Last updated 8 April 2002

(artwork copyright 2001, Fantasy Flight Games)

Vortex Variants

I'd like to make this page the place to go for rules variants on Vortex. Vortex has an unusual and wonderful property that a lot of other games don't have; it can be treated as a "piece set" for creating other games with similar themes but much different play strategies. So, here, I would like to explore some of the rules variants that other players and myself have used during play.

Initially, I'll categorize them as follows;

1. Rules options. Basically the same game, but with "house rules".
2. Game variants that play as a different game, but include the use of the Vortex.
3. Game variants that don't use the Vortex at all, and thus, don't use "essence counters".

Comments and new rules or variations are encouraged! Please submit them to me, I'll be happy to post.

I'm sure other categories will pop up over time, but this is a good start. If you have rules questions about certain tiles, go check out FFG's site. I'm sure they'll have a FAQ section and a rules listing.

Rules Options

1. Multiplayer Rules

Tile Ownership; Use colored tokens to indicate whose tiles are whose. Good/Evil alignments are irrelevant, but all other tile limitations are still valid.

Multiplayer layouts; Initial Vortex layouts (multiple) are made with the contingency that all initially played Strongholds must be exactly 2 spaces from each other. For 3 players, a triangle of 3 hexes works. For 4 players, there are a few different configurations, the one I like uses 6 tiles arranged in 2 rows of 3 each.

Multiplayer Burn; If a player has the least number of tiles touching the mega-Vortex at the end of his turn, he loses an Essence. You could also play that the two lowest lose an Essence, or that only the player with the most touching doesn't lose a point. That would speed the game up a lot. Of course, in that case you could use more Essence counters.

2. Ignore colors of Cost Points. Use any colors you want. All "cost points" become generic (requires use of optional Tile Ownership rule above).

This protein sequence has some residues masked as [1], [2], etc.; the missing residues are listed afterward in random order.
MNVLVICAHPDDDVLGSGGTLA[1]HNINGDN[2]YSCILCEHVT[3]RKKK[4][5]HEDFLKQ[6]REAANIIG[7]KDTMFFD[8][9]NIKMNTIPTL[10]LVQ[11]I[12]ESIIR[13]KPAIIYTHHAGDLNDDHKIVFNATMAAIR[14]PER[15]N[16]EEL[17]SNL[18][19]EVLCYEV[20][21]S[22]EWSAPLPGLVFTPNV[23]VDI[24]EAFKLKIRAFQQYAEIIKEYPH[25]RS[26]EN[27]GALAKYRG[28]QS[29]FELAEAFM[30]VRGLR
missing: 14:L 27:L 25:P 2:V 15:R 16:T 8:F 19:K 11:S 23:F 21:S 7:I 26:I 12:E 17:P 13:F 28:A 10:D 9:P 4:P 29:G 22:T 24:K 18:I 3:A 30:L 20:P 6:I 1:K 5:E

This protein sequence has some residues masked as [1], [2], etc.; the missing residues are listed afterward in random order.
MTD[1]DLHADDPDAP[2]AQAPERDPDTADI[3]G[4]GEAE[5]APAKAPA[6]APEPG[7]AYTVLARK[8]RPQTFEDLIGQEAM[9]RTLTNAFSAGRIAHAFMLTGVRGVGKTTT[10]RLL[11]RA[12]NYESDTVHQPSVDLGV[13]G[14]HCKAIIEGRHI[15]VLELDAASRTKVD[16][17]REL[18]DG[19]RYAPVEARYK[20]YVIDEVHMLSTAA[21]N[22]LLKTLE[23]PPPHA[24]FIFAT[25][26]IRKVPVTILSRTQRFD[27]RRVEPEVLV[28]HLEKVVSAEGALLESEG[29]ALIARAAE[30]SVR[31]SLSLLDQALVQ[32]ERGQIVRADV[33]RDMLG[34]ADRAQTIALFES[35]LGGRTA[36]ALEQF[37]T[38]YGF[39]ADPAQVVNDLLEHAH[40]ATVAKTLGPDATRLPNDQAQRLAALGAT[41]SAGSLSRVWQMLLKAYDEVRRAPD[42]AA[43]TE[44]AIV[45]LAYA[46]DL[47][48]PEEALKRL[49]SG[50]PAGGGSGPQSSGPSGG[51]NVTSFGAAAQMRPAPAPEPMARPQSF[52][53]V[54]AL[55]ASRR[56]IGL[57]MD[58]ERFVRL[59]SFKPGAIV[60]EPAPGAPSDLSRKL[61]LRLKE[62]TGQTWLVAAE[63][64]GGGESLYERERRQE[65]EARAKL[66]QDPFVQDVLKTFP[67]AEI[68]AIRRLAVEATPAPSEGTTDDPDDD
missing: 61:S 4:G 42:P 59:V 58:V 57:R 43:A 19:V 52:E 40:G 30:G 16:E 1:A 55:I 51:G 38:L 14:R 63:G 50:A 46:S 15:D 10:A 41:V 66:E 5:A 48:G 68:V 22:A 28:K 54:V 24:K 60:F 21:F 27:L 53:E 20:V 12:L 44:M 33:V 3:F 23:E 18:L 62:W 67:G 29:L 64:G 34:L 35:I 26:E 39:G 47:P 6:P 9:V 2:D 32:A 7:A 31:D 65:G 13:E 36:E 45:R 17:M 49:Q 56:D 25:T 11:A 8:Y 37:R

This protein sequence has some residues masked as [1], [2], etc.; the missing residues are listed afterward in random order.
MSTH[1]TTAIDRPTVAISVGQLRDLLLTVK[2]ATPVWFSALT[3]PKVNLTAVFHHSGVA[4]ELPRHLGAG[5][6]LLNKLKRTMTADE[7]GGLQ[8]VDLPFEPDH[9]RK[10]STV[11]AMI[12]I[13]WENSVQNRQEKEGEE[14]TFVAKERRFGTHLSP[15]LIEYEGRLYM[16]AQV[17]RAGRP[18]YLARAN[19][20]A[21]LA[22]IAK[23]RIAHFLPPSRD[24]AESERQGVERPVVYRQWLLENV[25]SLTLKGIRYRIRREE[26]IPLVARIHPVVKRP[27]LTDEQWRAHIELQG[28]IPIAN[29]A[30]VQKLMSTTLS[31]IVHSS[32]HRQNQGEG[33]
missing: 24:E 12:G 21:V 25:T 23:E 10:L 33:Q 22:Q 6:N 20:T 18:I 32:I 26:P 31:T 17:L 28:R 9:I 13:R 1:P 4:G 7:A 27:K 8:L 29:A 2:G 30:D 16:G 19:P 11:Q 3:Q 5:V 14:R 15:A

3. To the last man; play until there are no creatures left, or if there creatures owned that can't be killed by either player, then the highest "buy" value wins.

4. Play for kill value; first player to reach XX creature-buy points wins.

5. Floating Strongholds option; Player may sacrifice all 3 actions for the sake of moving a Stronghold one space. This is handy when a creature is "locked" due to the fact it's in between 2 separated Strongholds.

6. Use of a common "deck"; Players are dealt a hand of creatures from a common deck of 24 tiles (that the owner of the game puts together...great way to introduce new players). If players don't have XX creature points, then they discard or draw up to the right number. Ignore colors of Cost Points.

7. Same as #6, but ignore Cost Points. Whatever you get is what you get. This is much like getting dealt a hand in Poker, there may be no balance at all. In a 3 player game, this isn't nearly as important, as the weaker players can always gang up on the stronger one.

Game Variants with the Vortex

The Vortex Generators

1. This variation is set up just like normal, but the Vortex, while in play, does nothing except separate the initially played Strongholds. The Essence counters are not used. The difference is that the initially placed Strongholds (the Vortex Generators) require 8 points of damage before they are destroyed. Whoever loses their first Stronghold is out of the game. This would work well in a multiplayer mode, too.

Game Variants without the Vortex

Fortresses

1. In this version, don't use the Vortex at all, or the Essence counters. Use adjacent 10 pt. Strongholds as two starting tiles. Whoever loses their starting tile, is out of the game. Optionally, you can kill all of the other player's creatures.

Monster Melee

2. Don't use Strongholds or the Vortex. Monster selection for your "army" is based on the Cost of the total Monsters. Use a 20 point army, or whatever you can both agree on. Creatures are played adjacent to each other, monsters can't attack the turn they are brought into play. Just a straight out monster mash! Winner kills all of opponent's creatures. No essence counters used.

Tom Jolly

April 8, 2002